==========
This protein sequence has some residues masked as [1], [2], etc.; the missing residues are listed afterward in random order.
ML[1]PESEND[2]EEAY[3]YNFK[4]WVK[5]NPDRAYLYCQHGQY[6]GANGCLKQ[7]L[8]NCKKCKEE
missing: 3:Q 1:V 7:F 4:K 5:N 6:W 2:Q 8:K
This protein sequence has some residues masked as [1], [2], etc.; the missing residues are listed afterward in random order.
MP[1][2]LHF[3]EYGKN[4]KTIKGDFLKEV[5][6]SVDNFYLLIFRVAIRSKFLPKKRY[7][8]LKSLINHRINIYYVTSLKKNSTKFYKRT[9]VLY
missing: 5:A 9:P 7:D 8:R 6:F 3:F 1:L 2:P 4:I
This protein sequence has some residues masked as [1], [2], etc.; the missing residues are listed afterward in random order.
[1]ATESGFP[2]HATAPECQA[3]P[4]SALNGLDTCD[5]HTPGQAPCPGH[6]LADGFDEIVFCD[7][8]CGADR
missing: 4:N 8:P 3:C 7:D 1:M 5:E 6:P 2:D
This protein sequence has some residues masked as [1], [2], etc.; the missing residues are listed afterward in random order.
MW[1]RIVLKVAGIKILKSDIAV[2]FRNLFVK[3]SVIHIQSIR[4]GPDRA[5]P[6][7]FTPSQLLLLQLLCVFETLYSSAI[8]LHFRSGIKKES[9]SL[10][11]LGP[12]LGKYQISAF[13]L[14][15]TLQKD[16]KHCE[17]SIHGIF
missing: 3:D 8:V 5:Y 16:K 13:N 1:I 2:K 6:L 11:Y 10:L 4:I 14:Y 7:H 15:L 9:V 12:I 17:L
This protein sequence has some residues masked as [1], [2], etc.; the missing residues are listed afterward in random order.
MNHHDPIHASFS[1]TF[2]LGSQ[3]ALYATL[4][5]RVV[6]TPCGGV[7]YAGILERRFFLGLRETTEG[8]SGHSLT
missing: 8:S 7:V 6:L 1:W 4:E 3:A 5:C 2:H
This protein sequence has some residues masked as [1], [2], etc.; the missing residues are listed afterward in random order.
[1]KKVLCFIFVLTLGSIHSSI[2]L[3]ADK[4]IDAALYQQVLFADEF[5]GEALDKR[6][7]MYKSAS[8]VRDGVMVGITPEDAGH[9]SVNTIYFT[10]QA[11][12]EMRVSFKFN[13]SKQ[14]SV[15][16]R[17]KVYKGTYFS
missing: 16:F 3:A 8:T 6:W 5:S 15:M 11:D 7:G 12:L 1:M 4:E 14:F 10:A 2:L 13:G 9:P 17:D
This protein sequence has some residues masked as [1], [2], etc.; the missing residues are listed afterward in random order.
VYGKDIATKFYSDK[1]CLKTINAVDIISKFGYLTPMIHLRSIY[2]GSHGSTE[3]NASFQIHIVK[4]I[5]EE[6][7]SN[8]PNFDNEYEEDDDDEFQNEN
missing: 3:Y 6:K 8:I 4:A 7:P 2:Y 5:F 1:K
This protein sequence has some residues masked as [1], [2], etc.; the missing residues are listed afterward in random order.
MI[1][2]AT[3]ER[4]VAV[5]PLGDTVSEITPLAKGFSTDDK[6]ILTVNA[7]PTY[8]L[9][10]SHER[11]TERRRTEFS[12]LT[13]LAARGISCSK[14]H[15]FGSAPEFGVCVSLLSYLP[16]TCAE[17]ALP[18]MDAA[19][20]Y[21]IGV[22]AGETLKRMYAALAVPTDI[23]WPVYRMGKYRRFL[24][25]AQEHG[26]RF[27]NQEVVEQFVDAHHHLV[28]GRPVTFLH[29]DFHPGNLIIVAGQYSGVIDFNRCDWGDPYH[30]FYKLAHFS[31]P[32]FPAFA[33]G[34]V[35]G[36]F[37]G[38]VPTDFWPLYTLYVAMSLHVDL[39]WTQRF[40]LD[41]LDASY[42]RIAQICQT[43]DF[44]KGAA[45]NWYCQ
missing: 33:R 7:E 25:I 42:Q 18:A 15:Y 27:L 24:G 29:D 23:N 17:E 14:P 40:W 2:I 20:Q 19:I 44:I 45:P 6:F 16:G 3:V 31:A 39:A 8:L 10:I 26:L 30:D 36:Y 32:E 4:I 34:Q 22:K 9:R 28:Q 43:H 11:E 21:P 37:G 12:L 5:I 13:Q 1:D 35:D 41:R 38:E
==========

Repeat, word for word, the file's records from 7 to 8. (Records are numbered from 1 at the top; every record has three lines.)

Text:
This protein sequence has some residues masked as [1], [2], etc.; the missing residues are listed afterward in random order.
VYGKDIATKFYSDK[1]CLKTINAVDIISKFGYLTPMIHLRSIY[2]GSHGSTE[3]NASFQIHIVK[4]I[5]EE[6][7]SN[8]PNFDNEYEEDDDDEFQNEN
missing: 3:Y 6:K 8:I 4:A 7:P 2:Y 5:F 1:K
This protein sequence has some residues masked as [1], [2], etc.; the missing residues are listed afterward in random order.
MI[1][2]AT[3]ER[4]VAV[5]PLGDTVSEITPLAKGFSTDDK[6]ILTVNA[7]PTY[8]L[9][10]SHER[11]TERRRTEFS[12]LT[13]LAARGISCSK[14]H[15]FGSAPEFGVCVSLLSYLP[16]TCAE[17]ALP[18]MDAA[19][20]Y[21]IGV[22]AGETLKRMYAALAVPTDI[23]WPVYRMGKYRRFL[24][25]AQEHG[26]RF[27]NQEVVEQFVDAHHHLV[28]GRPVTFLH[29]DFHPGNLIIVAGQYSGVIDFNRCDWGDPYH[30]FYKLAHFS[31]P[32]FPAFA[33]G[34]V[35]G[36]F[37]G[38]VPTDFWPLYTLYVAMSLHVDL[39]WTQRF[40]LD[41]LDASY[42]RIAQICQT[43]DF[44]KGAA[45]NWYCQ
missing: 33:R 7:E 25:I 42:Q 18:A 15:Y 27:L 24:G 29:D 23:N 17:E 14:P 40:W 2:I 20:Q 19:I 44:I 45:P 6:F 16:G 3:V 31:A 39:A 8:L 10:I 26:L 30:D 36:Y 32:E 4:I 34:Q 22:K 9:R 28:Q 43:H 11:E 21:P 37:G 12:L 5:I 13:Q 1:D 35:D 41:R 38:E